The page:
Unlicensed Contractors

Can unlicensed contractors defend against homeowner’s claims?

Yes, an unlicensed contractor can defend claims according to the Fifth District Court of Appeal in Brock v. Garner Window & Door Sales, Inc., 187 So. 3d 294 (Fla. 5th DCA 2016).

In Brock, the homeowners sued a window installation contractor alleging that the contractor defectively installed windows which caused water intrusion.  Garner Windows, the contractor, was not licensed.  Garner Windows raised the statute of limitations defense.

The homeowners argued that Garner Windows could not rely on the statute of limitations because the four year statute of limitations in section 95.11(3)(c), Florida Statutes, states that the limitations period begins to run on the date of completion or termination of the contract between the . . . licensed contractor and his employer.  In this case, since Garner Windows was not licensed, the homeowner argued that the 4 year statute of limitations did not apply.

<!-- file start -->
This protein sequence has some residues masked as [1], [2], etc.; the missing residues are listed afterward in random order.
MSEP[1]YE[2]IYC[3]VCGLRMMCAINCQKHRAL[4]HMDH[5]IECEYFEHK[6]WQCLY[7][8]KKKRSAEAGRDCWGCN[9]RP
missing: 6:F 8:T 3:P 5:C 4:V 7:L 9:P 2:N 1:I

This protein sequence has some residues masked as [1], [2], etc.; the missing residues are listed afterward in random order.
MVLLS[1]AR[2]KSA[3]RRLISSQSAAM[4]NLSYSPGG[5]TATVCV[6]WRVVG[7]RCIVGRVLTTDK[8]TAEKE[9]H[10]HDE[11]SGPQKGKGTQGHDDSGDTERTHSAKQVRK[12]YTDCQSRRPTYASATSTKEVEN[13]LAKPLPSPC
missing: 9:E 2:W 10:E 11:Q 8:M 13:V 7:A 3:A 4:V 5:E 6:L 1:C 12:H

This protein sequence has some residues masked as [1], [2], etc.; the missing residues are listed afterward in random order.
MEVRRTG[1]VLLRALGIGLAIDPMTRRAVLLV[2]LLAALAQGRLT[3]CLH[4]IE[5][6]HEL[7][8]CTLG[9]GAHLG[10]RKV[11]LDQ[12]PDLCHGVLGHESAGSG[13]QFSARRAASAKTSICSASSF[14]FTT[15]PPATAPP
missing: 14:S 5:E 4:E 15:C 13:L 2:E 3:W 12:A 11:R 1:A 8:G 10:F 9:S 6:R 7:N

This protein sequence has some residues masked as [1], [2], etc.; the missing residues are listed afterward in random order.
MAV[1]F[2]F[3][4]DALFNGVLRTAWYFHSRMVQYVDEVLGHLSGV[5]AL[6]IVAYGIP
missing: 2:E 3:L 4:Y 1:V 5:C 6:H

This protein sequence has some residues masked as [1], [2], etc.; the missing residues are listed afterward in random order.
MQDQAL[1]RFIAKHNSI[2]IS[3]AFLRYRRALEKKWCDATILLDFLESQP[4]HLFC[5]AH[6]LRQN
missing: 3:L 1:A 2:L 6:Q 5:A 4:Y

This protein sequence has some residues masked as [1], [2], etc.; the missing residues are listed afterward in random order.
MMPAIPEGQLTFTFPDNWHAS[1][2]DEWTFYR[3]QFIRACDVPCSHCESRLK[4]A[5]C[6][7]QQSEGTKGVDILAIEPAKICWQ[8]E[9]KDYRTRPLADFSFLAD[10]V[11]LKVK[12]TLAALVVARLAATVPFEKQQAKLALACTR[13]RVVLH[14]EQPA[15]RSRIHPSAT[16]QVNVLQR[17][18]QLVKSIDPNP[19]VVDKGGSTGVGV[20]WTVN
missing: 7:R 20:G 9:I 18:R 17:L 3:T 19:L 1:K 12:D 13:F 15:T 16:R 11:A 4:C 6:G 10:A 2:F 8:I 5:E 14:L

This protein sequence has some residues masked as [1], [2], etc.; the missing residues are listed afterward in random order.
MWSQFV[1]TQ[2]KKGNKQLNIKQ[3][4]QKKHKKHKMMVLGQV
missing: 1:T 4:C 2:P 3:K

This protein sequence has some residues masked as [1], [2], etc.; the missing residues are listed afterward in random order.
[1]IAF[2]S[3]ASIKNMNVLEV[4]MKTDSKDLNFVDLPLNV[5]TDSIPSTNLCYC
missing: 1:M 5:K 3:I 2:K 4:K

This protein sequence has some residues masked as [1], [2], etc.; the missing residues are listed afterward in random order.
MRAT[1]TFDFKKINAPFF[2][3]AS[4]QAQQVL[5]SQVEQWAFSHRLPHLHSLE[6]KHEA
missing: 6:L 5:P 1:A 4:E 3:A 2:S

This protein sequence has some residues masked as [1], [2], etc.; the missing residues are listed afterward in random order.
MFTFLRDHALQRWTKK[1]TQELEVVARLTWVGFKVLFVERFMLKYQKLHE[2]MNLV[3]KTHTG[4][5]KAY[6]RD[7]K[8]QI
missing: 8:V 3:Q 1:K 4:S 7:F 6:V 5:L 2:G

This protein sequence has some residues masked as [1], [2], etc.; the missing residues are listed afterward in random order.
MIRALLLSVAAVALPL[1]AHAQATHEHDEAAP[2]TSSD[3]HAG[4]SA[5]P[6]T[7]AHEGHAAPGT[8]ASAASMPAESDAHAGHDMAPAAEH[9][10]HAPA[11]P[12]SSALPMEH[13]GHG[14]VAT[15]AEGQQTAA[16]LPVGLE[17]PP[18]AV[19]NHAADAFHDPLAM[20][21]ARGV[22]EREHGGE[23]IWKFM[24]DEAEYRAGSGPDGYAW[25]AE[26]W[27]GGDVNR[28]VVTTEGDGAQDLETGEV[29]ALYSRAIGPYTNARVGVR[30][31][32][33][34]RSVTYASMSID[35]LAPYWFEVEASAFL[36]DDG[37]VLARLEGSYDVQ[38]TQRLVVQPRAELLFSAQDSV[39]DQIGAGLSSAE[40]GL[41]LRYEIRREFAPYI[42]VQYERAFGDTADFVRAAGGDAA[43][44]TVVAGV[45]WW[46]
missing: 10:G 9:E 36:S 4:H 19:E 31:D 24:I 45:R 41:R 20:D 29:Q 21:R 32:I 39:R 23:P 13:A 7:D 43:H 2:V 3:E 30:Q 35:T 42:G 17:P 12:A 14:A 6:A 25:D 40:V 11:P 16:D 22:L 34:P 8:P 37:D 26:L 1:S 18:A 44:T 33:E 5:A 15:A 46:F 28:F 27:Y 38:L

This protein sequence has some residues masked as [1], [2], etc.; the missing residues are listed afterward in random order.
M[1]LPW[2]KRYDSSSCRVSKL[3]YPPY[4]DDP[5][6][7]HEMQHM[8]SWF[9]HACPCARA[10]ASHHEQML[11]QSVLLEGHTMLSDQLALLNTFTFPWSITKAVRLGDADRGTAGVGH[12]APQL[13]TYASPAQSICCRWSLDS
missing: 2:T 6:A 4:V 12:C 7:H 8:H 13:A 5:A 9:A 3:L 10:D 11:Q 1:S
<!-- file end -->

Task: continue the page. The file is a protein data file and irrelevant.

The Fifth District disagreed with the homeowner finding that the 4 year statute of limitations did apply even though the contractor was not licensed.  The court reasoned that the term “licensed contractor” was only referring to wen the statute starts to run and not the type of actions to which it applies.  The court held that although section 489.128, Florida Statutes, prohibits an unlicensed contractor from enforcing its contract, it does not preclude an unlicensed contractor from defending against an action to enforce a contract by the owner.

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